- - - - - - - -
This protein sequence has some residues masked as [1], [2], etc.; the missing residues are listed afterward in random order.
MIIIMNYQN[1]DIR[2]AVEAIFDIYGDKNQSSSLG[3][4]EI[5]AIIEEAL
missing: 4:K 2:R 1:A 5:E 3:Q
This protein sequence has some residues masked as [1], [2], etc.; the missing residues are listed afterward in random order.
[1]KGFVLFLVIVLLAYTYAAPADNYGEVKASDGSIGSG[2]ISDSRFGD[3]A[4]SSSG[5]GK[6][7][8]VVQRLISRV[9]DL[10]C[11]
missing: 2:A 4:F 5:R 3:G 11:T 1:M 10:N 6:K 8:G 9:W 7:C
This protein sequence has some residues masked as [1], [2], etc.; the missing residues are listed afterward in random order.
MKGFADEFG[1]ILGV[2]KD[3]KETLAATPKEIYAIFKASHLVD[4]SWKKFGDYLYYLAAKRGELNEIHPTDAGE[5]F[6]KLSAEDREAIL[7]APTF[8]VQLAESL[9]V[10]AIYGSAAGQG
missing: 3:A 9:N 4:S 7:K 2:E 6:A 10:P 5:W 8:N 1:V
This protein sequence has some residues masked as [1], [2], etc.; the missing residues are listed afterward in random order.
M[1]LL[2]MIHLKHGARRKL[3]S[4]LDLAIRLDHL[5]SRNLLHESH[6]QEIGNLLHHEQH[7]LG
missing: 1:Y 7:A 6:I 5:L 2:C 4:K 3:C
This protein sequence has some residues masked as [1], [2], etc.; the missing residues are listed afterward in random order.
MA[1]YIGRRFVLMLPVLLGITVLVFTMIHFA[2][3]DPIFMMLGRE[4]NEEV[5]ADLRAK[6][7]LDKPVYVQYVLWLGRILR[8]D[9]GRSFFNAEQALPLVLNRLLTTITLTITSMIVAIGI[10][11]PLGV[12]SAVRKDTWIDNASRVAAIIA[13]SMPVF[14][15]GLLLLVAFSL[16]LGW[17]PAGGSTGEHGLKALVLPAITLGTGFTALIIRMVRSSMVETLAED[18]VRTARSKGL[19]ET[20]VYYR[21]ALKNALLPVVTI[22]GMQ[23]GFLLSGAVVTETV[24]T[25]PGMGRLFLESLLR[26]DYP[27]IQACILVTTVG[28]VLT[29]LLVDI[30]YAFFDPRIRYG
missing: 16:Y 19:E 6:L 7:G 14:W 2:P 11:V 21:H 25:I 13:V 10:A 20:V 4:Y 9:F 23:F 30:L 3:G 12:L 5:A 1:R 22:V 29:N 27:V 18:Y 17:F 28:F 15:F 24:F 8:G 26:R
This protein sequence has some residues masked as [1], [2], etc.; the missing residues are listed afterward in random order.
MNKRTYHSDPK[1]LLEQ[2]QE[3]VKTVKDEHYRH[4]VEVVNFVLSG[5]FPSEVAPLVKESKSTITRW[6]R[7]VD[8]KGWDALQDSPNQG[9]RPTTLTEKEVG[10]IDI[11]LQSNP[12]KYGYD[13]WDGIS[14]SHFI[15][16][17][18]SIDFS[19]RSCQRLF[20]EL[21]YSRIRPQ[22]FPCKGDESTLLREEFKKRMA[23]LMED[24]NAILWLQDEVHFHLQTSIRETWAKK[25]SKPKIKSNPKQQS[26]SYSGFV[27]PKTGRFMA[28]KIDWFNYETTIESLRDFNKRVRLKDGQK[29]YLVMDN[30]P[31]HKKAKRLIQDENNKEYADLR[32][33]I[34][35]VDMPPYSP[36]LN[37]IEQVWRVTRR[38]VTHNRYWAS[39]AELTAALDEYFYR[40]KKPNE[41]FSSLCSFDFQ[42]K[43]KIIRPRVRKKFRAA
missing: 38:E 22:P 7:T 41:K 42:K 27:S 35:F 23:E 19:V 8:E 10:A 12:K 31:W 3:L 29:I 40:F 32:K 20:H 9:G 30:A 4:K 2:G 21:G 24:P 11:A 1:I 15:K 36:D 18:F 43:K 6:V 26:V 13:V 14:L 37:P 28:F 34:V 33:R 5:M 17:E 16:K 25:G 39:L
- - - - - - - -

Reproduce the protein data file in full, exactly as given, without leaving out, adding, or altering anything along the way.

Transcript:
This protein sequence has some residues masked as [1], [2], etc.; the missing residues are listed afterward in random order.
MIIIMNYQN[1]DIR[2]AVEAIFDIYGDKNQSSSLG[3][4]EI[5]AIIEEAL
missing: 4:K 2:R 1:A 5:E 3:Q
This protein sequence has some residues masked as [1], [2], etc.; the missing residues are listed afterward in random order.
[1]KGFVLFLVIVLLAYTYAAPADNYGEVKASDGSIGSG[2]ISDSRFGD[3]A[4]SSSG[5]GK[6][7][8]VVQRLISRV[9]DL[10]C[11]
missing: 2:A 4:F 5:R 3:G 11:T 1:M 10:N 6:K 8:G 9:W 7:C
This protein sequence has some residues masked as [1], [2], etc.; the missing residues are listed afterward in random order.
MKGFADEFG[1]ILGV[2]KD[3]KETLAATPKEIYAIFKASHLVD[4]SWKKFGDYLYYLAAKRGELNEIHPTDAGE[5]F[6]KLSAEDREAIL[7]APTF[8]VQLAESL[9]V[10]AIYGSAAGQG
missing: 3:A 9:N 4:S 7:K 2:E 6:A 10:P 5:W 8:N 1:V
This protein sequence has some residues masked as [1], [2], etc.; the missing residues are listed afterward in random order.
M[1]LL[2]MIHLKHGARRKL[3]S[4]LDLAIRLDHL[5]SRNLLHESH[6]QEIGNLLHHEQH[7]LG
missing: 1:Y 7:A 6:I 5:L 2:C 4:K 3:C
This protein sequence has some residues masked as [1], [2], etc.; the missing residues are listed afterward in random order.
MA[1]YIGRRFVLMLPVLLGITVLVFTMIHFA[2][3]DPIFMMLGRE[4]NEEV[5]ADLRAK[6][7]LDKPVYVQYVLWLGRILR[8]D[9]GRSFFNAEQALPLVLNRLLTTITLTITSMIVAIGI[10][11]PLGV[12]SAVRKDTWIDNASRVAAIIA[13]SMPVF[14][15]GLLLLVAFSL[16]LGW[17]PAGGSTGEHGLKALVLPAITLGTGFTALIIRMVRSSMVETLAED[18]VRTARSKGL[19]ET[20]VYYR[21]ALKNALLPVVTI[22]GMQ[23]GFLLSGAVVTETV[24]T[25]PGMGRLFLESLLR[26]DYP[27]IQACILVTTVG[28]VLT[29]LLVDI[30]YAFFDPRIRYG
missing: 16:Y 19:E 6:L 7:G 14:W 2:P 11:V 21:H 25:I 13:V 10:A 20:V 4:Y 9:F 23:F 30:L 3:G 12:L 5:A 1:R 22:V 29:N 27:V 18:Y 17:F 28:F 15:F 24:F 8:G 26:R
This protein sequence has some residues masked as [1], [2], etc.; the missing residues are listed afterward in random order.
MNKRTYHSDPK[1]LLEQ[2]QE[3]VKTVKDEHYRH[4]VEVVNFVLSG[5]FPSEVAPLVKESKSTITRW[6]R[7]VD[8]KGWDALQDSPNQG[9]RPTTLTEKEVG[10]IDI[11]LQSNP[12]KYGYD[13]WDGIS[14]SHFI[15][16][17][18]SIDFS[19]RSCQRLF[20]EL[21]YSRIRPQ[22]FPCKGDESTLLREEFKKRMA[23]LMED[24]NAILWLQDEVHFHLQTSIRETWAKK[25]SKPKIKSNPKQQS[26]SYSGFV[27]PKTGRFMA[28]KIDWFNYETTIESLRDFNKRVRLKDGQK[29]YLVMDN[30]P[31]HKKAKRLIQDENNKEYADLR[32][33]I[34][35]VDMPPYSP[36]LN[37]IEQVWRVTRR[38]VTHNRYWAS[39]AELTAALDEYFYR[40]KKPNE[41]FSSLCSFDFQ[42]K[43]KIIRPRVRKKFRAA
missing: 38:E 22:P 7:T 41:K 42:K 27:S 35:F 23:E 19:V 8:E 10:A 12:K 31:W 3:L 29:I 40:F 32:K 20:H 9:G 30:A 4:K 2:G 21:G 24:P 11:A 1:I 15:K 36:D 18:F 43:K 6:V 26:V 13:V 14:L 37:P 28:F 34:V 33:R 5:M 17:E 16:K 25:G 39:L